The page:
Journey begins at 5:15 AM with a ride down I-95 to the Philadelphia International Airport. Check-in at U.S. Airways went well and the “suitcase” was checked-in at 35.5 lbs. The “suitcase” has enough soap and toothbrushes to cleanup a small village. We’ll see how it goes!
U.S Airways Flt 1950 left on-time (7:55 AM) and was an extremely smooth ride to Ft. Lauderdale FL. We arrived at 10:37 AM and waited for four of our team members until 12:15 PM. Once we had everyone, we headed to the Food for the Poor headquarters. A statue greets you right inside the door showing Jesus in a very humbled position - which sets the tone for the organization.
After a debrief with the President and CEO of the organization, we toured the facility and met staff members who provided insight into their various rolls. An extremely emotional day and we haven't even made it to Haiti yet!!!
A team dinner and meeting was held at the hotel at 6:00 PM to go over the plan for Tuesday in-country. This ended a very long day.
The day has begun - it is 2:45 AM and we need to check out by 4:00 AM. This is not a trip for those requiring a full night sleep!! Check-in at the airport went well. Flying Jet Blue Flt 1509 leaving at 6:10 AM.
Arrived in Port-au-Prince Haiti at 7:40 AM and cleared Customs pretty easily. Charter bus was waiting for us and took the team to a Food for the Poor sponsored school - Ti Ayiti School - where we interacted with the children. We had candy, coloring books and crayons for the students who seemed very curious about us. They were very friendly and responded to us in a friendly manner.
In fact, Tom was a real hit once the children realized he had tattoos. Check out their reaction!
After we left the school, our next stop was a Food Distribution Center where we met with local management team and helped with the lunch operation. The Center feeds over 15,000 people a day - 365 days a year!
In the afternoon, our team visited a hospital (Bernard Mev's Hospital) in downtown Port-au-Prince. We toured a pediatric ward and saw some of the worst conditions you could imagine!!! The staff does a fantastic job with what they have available - but it is way short. They conditions were so bad that I will not include pictures of the ward. We also toured the hospital's prosthetic's lab - they are still serving thousands of amputees from the earthquake in 2010.
After leaving the hospital, we traveled through downtown Port-au-Prince to our hotel. I have included one picture which sets the tone for the living conditions in the capital city.
A full day has ended and we prepare for tomorrow.
The day begins with breakfast at 7:00 AM. Breakfast is the only meal which resembles a U.S. meal with toast, scrambled eggs, French Toast, etc. The team departs the hotel at 8:00 AM for the rural town of Titayen.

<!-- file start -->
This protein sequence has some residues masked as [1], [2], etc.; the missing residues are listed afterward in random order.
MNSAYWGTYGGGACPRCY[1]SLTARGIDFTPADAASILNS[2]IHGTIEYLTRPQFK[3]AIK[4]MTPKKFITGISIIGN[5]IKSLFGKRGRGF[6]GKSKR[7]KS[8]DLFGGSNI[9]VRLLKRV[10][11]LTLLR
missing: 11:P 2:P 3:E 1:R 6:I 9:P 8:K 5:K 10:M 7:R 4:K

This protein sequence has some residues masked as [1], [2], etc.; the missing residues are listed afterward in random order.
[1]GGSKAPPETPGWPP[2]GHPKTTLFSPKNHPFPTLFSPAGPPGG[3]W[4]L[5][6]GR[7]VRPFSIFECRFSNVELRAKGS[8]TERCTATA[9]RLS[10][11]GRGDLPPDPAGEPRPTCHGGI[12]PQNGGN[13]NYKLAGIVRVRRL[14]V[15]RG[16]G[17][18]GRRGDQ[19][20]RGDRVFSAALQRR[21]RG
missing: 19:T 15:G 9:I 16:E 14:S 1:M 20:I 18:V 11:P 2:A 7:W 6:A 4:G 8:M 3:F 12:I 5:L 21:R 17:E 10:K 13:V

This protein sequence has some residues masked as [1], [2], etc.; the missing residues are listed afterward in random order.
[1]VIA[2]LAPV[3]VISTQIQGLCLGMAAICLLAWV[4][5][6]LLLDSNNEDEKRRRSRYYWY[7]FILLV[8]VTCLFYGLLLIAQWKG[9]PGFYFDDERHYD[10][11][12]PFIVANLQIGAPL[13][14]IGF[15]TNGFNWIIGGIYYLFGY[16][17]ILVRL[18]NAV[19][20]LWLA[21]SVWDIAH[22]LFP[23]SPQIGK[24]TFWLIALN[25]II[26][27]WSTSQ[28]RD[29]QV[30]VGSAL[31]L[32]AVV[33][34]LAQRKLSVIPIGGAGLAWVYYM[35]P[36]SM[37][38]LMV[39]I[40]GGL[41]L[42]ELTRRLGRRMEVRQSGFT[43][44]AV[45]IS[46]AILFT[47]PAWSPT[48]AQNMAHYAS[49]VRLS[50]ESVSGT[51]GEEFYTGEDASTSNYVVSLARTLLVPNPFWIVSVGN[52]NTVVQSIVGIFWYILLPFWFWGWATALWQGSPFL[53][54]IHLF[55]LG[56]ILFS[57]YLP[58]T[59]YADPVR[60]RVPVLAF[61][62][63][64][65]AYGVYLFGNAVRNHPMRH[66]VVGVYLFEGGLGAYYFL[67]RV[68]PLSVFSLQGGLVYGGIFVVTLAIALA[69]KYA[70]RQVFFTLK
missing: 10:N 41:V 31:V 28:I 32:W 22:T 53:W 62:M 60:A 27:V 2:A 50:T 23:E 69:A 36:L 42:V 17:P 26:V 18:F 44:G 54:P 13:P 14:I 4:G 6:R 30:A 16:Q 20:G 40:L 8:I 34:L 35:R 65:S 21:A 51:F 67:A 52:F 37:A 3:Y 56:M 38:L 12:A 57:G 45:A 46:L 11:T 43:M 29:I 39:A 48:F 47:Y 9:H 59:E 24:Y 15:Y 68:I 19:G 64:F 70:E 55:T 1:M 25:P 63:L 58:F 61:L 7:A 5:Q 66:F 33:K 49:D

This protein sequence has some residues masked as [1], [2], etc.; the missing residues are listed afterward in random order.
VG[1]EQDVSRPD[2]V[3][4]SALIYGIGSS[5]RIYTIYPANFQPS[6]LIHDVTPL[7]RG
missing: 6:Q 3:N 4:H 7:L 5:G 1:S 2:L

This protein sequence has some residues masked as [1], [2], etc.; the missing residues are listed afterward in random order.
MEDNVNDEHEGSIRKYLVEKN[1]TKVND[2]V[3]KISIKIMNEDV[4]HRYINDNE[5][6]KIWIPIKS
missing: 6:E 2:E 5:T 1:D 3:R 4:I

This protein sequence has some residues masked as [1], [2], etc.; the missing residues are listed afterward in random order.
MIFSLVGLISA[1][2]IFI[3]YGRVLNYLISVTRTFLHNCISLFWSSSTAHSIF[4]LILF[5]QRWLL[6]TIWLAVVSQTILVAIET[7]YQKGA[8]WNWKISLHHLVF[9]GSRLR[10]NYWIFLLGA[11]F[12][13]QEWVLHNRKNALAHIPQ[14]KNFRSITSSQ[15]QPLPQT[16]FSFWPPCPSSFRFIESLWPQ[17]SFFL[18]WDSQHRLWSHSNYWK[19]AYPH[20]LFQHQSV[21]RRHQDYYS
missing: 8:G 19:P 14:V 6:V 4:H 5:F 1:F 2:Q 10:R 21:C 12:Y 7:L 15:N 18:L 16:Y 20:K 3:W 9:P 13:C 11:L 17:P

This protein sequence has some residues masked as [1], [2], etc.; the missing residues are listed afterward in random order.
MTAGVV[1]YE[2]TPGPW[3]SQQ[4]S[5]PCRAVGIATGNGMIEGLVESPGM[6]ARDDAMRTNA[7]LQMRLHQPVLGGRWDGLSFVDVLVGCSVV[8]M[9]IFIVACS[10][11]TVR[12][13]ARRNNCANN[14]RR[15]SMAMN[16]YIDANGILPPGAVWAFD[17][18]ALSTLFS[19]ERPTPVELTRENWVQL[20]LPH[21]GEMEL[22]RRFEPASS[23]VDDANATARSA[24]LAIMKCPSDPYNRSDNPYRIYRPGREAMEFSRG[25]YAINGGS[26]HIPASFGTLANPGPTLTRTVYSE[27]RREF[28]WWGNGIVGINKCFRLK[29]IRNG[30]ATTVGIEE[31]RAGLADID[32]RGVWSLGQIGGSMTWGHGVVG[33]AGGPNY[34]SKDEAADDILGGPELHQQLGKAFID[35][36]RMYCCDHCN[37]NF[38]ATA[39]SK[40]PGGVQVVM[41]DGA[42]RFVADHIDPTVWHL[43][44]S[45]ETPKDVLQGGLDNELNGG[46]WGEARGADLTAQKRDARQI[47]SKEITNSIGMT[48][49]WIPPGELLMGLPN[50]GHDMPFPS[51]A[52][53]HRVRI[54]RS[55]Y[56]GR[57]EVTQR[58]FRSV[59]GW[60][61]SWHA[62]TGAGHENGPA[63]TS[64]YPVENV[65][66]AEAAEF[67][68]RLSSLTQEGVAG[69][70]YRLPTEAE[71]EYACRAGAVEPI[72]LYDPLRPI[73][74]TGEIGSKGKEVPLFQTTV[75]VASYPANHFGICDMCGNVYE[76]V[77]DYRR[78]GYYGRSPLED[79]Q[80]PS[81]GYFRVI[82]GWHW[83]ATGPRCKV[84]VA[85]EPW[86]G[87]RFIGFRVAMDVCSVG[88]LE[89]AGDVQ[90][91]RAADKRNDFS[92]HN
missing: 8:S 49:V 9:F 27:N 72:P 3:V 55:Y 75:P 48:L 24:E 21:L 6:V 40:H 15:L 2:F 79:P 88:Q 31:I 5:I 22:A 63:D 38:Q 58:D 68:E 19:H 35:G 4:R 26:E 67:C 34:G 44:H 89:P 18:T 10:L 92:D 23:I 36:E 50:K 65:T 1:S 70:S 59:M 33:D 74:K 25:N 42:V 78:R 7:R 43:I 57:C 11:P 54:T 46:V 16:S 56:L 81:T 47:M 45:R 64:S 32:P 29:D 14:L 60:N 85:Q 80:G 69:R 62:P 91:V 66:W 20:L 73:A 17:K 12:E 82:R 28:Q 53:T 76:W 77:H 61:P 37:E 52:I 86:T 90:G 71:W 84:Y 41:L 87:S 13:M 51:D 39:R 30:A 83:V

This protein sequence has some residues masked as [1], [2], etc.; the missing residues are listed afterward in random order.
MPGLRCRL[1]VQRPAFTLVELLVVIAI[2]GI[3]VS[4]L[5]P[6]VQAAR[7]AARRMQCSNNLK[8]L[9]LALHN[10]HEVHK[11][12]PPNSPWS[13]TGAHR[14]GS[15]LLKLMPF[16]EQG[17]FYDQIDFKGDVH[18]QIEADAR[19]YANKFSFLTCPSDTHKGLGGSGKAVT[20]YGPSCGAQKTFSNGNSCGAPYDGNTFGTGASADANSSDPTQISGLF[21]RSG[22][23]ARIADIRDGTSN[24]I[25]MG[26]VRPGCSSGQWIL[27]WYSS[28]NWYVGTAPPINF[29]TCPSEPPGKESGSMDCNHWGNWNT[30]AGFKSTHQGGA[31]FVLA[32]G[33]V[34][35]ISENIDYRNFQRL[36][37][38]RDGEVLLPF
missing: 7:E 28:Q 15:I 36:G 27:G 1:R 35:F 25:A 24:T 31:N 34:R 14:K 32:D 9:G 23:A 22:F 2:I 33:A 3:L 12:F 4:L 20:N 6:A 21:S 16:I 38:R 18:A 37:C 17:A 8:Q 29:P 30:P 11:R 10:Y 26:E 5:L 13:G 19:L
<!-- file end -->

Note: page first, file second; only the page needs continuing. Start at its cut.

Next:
At Titayen, we are visiting a boys and girls orphanage and school. Some history about Titayen - during the Poppa Doc and Baby Doc regimes, Titayen was the area where the "disappeared" were interned. Shortly after the earthquake in 2010, tens of thousands of bodies from Port-au-Prince were buried in mass graves to limit disease in the capital.
Our mission, interact with the children and plant trees to help beautify the area. Again, the team had a very positive experience with the children.
We left Titayen and had lunch on the bus on the way to our next stop. Lunch was hoagies and steaks - NOT EVEN CLOSE!!! We are now heading to a village named Pon Batay to review housing needs. There are approximately 300 people in the mountain village. There are new homes being constructed by Food for the Poor but the construction is moving slowly. We got the chance to see the "homes" they live in currently and tour the new construction. The villagers are very appreciative of the work the organization is doing and they are very hopeful for the future. The following pictures tell the story.
The day ended with dinner at the hotel.
The day begins with breakfast at 7:00 AM. The bus departs the hotel at 7:30 AM for an "elderly village" in Port-au-Prince. The village is run by Korean nuns and is over 9 acres in size. Each resident lives in a single, one room hut. The positives for the village is that the residents are off the streets of Port-au-Prince and our provided regular meals,clothing, medicine, etc. Our task includes cleaning the huts and recreation center - mopping, moving tables and chairs, etc.
Once the cleaning is done, the dancing begins!!
Once the dancing was over - it is off to the aquaculture farm to view efforts to improve the eatable fish population. The farm consists of 6 ponds which is populated with male and female fish which are injected with hormones to stimulate the mating process.
After the aqua farm, it is off to the Little Children of Jesus Home in Port-au-Prince. The home's residents are mentally and physically handicapped children who have been rescued from the streets of the capital or found abandoned on the steps of the home.
Though the children are well cared for, the ward was very graphic and had a very strong emotional impact on the team. Due to nature of the scene, only one picture - Tom with a "water-head" child - is displayed.
The day ended with dinner back at the hotel which consisted of shrimp and bbq goat - and the goat was pretty good!!!!!
Alarm went off at 5:00 AM. Leaving for the airport at 6:00 AM.